Whether the legal profession is a commercial activity or is it a trade or business?
Argument in affirmative:
When a lawyer has his office-cum-residence in particular premises the domestic rate is applicable. Where however only the chamber is functioning, clearly commercial activities are being carried out and therefore commercial rate was rightly applied. According to him, the two categories of consumers have to be classified as domestic consumers and non domestic consumers. Those who are not domestic consumers fall to the second category and merely because for the sake of convenience the description has been given as “commercial” it does not make a difference. When one is not a domestic consumer, as a natural consequence the rate applicable to the other category has to be charged.
The word ‘commerce’ is a derivative of the word ‘commercial’. The word ‘commercial’ originates from the word ‘commerce’ which has been defined in Black’s Law Dictionary- Sixth Edition as under:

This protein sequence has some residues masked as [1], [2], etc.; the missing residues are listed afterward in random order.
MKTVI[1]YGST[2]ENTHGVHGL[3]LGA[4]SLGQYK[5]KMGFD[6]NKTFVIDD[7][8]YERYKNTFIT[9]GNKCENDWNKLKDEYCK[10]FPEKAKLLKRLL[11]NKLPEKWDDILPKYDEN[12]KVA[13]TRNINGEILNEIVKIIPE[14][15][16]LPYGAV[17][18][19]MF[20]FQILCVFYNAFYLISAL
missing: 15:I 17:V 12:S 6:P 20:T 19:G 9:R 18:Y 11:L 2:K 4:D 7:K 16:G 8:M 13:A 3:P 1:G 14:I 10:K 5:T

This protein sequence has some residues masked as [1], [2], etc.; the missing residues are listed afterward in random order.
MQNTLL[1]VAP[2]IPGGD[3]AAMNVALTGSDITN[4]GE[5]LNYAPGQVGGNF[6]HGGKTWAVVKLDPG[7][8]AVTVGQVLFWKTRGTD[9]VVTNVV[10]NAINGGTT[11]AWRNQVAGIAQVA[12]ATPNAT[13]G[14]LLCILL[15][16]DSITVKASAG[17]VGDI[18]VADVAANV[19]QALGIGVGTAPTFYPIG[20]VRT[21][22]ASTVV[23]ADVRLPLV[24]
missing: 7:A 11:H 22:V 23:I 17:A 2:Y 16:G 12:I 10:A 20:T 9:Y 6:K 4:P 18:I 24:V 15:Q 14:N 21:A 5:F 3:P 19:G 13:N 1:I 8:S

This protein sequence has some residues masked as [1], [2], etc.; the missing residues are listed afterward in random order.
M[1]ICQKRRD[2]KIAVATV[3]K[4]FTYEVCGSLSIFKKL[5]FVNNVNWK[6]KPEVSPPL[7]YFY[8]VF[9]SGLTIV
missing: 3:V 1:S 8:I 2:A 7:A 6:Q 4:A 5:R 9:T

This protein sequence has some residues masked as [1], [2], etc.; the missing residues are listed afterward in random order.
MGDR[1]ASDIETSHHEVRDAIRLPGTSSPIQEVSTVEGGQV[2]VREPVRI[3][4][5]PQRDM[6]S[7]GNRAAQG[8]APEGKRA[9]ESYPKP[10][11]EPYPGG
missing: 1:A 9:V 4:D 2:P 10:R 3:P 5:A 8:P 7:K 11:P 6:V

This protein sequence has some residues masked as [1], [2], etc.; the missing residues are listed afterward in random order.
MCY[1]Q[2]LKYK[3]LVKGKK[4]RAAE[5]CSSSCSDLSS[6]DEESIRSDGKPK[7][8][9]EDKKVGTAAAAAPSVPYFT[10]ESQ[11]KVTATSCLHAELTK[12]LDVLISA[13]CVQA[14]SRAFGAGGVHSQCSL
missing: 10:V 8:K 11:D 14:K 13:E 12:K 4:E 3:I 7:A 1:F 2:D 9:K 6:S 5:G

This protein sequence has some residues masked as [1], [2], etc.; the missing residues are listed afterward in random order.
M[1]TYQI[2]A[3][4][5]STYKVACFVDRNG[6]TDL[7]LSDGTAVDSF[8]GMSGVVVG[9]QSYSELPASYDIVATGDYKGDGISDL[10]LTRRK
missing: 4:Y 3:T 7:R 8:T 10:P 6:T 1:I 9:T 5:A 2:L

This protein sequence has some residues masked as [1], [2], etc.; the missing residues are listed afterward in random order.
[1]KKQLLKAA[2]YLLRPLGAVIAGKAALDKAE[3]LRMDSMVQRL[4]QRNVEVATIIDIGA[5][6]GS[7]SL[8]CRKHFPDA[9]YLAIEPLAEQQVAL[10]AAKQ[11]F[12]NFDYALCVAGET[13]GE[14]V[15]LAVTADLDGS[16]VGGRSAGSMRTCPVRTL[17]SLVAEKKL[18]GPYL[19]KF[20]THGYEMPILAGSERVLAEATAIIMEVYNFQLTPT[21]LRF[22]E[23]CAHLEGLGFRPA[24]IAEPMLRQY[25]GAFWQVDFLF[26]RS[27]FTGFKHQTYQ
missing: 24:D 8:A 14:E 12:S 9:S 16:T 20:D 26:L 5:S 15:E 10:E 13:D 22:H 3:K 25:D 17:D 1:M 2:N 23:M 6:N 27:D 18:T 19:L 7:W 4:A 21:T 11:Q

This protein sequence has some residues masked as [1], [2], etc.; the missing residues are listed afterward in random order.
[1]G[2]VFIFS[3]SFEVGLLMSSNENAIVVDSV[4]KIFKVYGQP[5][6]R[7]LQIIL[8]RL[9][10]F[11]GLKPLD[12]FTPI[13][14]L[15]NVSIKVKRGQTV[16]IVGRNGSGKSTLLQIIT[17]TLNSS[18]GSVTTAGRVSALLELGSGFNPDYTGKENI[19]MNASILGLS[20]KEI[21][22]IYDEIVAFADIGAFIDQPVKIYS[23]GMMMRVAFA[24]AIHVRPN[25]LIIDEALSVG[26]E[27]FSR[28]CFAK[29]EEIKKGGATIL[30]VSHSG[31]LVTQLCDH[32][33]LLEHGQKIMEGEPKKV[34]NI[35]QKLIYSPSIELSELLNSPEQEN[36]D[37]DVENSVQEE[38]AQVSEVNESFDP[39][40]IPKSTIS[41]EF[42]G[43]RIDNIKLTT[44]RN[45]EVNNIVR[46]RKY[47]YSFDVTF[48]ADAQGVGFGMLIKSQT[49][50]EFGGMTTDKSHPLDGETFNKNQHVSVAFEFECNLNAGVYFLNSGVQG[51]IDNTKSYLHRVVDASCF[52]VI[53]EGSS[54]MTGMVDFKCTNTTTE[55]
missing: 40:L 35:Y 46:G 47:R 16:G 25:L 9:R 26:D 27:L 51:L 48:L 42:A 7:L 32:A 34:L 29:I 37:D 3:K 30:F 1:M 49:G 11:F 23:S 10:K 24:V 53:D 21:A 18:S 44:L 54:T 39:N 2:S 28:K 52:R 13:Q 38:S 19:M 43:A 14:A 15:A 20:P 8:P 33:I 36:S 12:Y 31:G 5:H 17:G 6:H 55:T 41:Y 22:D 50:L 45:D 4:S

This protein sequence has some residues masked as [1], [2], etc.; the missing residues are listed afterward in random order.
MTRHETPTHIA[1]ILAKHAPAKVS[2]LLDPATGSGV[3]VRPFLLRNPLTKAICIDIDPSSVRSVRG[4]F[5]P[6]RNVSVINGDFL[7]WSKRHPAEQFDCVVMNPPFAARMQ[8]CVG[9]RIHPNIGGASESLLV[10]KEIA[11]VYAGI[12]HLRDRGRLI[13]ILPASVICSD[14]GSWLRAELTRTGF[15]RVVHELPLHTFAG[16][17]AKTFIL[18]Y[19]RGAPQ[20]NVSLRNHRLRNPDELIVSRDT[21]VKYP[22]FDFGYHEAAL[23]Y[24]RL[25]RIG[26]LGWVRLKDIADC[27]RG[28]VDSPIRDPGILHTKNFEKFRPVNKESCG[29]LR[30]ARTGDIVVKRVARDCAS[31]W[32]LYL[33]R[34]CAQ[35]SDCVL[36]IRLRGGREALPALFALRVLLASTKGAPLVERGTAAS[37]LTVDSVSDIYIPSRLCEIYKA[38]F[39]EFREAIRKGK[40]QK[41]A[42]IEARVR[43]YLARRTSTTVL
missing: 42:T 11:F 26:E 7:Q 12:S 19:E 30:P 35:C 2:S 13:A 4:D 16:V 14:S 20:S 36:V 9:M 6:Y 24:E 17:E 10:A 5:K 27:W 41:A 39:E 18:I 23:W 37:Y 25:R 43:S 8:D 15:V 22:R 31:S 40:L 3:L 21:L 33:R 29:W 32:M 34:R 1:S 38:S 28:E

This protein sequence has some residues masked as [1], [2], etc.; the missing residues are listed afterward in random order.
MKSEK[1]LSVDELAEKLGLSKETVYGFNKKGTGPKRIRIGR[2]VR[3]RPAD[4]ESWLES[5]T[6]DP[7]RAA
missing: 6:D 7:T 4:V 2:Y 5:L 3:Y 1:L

Commerce.-The exchange of goods, productions, or property of any kind, the buying, selling, and exchanging of articles. Anderson v. Humble Oil and Refining Co.226 Ga.252, 174 S.E.2d 415.
The expression ‘commerce’ or ‘commercial’ necessarily has a concept of a trading activity. Trading activity may involve any kind of activity, be it a transport or supply of goods. Generic term for most all aspects is buying and selling. But in legal profession, there is no such kind of buying or selling nor any trading of any kind whatsoever. Therefore, to compare legal profession with that of trade and business is far from correct approach and it will totally be misplaced. Continue reading “Legal profession is not a commercial activity”